Print/Text: Feature Writing Long (Over 4,000 words)

The craft of a good headline has evolved over recent years, and so too has this category, recognising the importance of the tiny but mighty nuggets of journalism, wit and wordplay that make sure readers and viewers find great stories. The classic elements are still very much the key: economy of expression, playfulness of language, a burlesque of meaning that reveals just enough of the story to catch the reader’s speed-skimming eye. Michael Nolan is a veritable Dita Von Teese of the headline game and his work here uses his full wardrobe of tantalising words to transport audiences into the story. His influences are a broad church: biblical, cultural, classical. It’s a pleasure to join him in worshipping at the altar of a well-crafted pun. He explains his winning headlines best: 

The father, the son and the Hillary ghost: “Evidence of links between the Trump campaign and Russian government may yet deliver news of biblical proportions in the US, and here we had Donalds Sr and Jr again exposed. Clinton, mostly withdrawn from public appearances since the election, remains a spectre hovering over the Trump presidency.” 

Dualling ban grows: “When revelations of Matt Canavan’s [possible] Italian citizenship broke, we turned from the hapless yet urbane Greens to the old Country Party in Queensland. We hadn’t even heard about Barnaby Joyce yet, but the banjos were gathering pace.” 

Helen Garner brings all the power of her 50 years of writing experience to the story of Akon Guode, a Sudanese refugee living in Melbourne who drove into a suburban lake, drowning the three youngest of her seven children. Garner had covered similar territory (and was still shaken from) reporting the mirror crime of Robert Farquharson, the separated father who drove his three little boys into a dam, for her book This House of Grief. But Guode’s story called to her. 

Garner tells Guode’s story with empathy and honesty in a beautifully written piece that moves gracefully through a harrowing subject. As much as it is an exploration of Guode’s personal history – widow, refugee, mistress, struggling single mother – this story is at its heart about the crushing pressure of the concept of motherhood, and our society and culture’s expectations around that role.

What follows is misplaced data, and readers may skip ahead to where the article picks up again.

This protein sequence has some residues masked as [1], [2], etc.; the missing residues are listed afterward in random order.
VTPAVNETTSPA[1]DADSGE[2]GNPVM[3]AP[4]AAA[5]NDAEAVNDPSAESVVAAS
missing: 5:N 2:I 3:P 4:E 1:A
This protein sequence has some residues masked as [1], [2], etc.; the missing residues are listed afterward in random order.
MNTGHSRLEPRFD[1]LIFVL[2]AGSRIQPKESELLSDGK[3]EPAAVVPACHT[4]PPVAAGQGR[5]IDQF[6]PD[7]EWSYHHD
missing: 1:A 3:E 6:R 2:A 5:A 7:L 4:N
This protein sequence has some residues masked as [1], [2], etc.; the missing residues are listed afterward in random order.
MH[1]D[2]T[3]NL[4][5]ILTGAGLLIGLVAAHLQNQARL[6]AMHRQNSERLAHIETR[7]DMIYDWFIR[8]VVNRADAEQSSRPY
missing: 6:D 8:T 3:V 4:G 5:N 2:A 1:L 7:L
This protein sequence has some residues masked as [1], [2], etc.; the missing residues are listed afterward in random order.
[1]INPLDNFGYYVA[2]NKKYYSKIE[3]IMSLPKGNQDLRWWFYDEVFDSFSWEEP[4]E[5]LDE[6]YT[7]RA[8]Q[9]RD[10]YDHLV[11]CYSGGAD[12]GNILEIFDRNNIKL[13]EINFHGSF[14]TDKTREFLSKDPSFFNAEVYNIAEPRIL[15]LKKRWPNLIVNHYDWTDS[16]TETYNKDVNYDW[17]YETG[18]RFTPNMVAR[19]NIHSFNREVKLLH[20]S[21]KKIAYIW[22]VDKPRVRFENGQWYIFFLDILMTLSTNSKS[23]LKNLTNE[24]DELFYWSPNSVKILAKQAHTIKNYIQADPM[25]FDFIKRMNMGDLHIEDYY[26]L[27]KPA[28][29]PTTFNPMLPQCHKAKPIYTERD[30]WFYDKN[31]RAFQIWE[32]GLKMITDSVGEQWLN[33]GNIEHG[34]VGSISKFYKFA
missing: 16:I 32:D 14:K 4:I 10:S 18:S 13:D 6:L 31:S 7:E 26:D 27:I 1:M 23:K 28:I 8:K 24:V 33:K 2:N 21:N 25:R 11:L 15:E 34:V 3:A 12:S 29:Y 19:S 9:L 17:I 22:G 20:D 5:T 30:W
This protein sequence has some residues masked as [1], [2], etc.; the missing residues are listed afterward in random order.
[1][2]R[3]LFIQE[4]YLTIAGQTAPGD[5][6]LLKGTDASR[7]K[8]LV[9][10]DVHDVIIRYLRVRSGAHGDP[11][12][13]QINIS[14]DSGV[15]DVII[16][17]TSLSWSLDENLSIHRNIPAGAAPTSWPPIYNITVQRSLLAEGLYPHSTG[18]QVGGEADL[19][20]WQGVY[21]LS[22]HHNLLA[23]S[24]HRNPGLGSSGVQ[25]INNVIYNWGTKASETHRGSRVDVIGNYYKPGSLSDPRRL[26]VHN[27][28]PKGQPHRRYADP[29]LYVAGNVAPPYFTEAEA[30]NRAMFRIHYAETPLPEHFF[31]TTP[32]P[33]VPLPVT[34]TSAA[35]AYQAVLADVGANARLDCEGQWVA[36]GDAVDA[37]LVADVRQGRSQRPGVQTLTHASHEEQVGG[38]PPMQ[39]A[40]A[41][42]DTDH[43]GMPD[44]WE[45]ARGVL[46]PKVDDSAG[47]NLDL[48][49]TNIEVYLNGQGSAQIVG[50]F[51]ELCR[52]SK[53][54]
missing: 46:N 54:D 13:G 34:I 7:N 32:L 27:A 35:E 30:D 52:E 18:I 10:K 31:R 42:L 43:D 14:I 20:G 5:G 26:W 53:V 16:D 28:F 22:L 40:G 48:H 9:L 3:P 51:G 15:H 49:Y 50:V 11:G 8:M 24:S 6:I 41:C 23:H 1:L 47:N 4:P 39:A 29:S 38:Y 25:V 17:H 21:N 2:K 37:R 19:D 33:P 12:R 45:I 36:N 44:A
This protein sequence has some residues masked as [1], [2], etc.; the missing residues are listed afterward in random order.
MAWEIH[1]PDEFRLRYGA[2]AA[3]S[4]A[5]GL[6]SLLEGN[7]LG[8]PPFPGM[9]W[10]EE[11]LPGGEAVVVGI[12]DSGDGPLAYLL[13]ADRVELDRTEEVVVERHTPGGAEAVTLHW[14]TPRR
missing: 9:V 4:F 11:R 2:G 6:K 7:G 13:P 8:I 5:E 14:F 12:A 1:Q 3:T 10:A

“I was troubled, and I still am, by the finality of the word ‘mother’,” Garner writes in her entry statement, “this great thundering archetype with the power to stop the intellect in its tracks… In the shadow of this ancient duty, so implacable and profound, can mercy hold up its head?” 

Garner’s first novel, Monkey Grip, came out in 1977. Since then she has worked close to the disputed boundary between fiction and nonfiction, publishing novels, short stories, essays and several influential works of long-form journalism: The First Stone, Joe Cinque’s Consolation and This House of Grief. For many years she worked as a freelance journalist. In 2006 she won the inaugural Melbourne Prize for Literature, and in 2016 a Windham-Campbell Award for her body of non-fiction work. Garner won a Walkley in 1993 for Feature Writing, and in 2005 was commended for the Walkley Book Award.

Judges’ comments:

Helen Garner says she didn’t want to write the story of how Sudanese refugee Akon Guode drove into a lake in suburban Melbourne, killing three of Guode’s seven children, feeling it was too close to This House of Grief, the book she wrote about Robert Farquharson, the father who killed his boys by driving them into a dam. But still she couldn’t stop thinking about it. The resulting piece for The Monthly, “Why she broke”, is gripping, wise, honest and true, bringing her novelist’s eye and humanity to bear. “If a full-bore jury trial is a symphony, a plea hearing is a string quartet. Its purpose seems to be to clear – a space in which the quality of mercy might at least be contemplated,” Garner writes. And so does the piece, remarkably so. Garner’s is one among many entries this year to research the backstory of a well-publicised crime, but the sheer power and quality of the writing lifts it ahead of that crowded and rich field.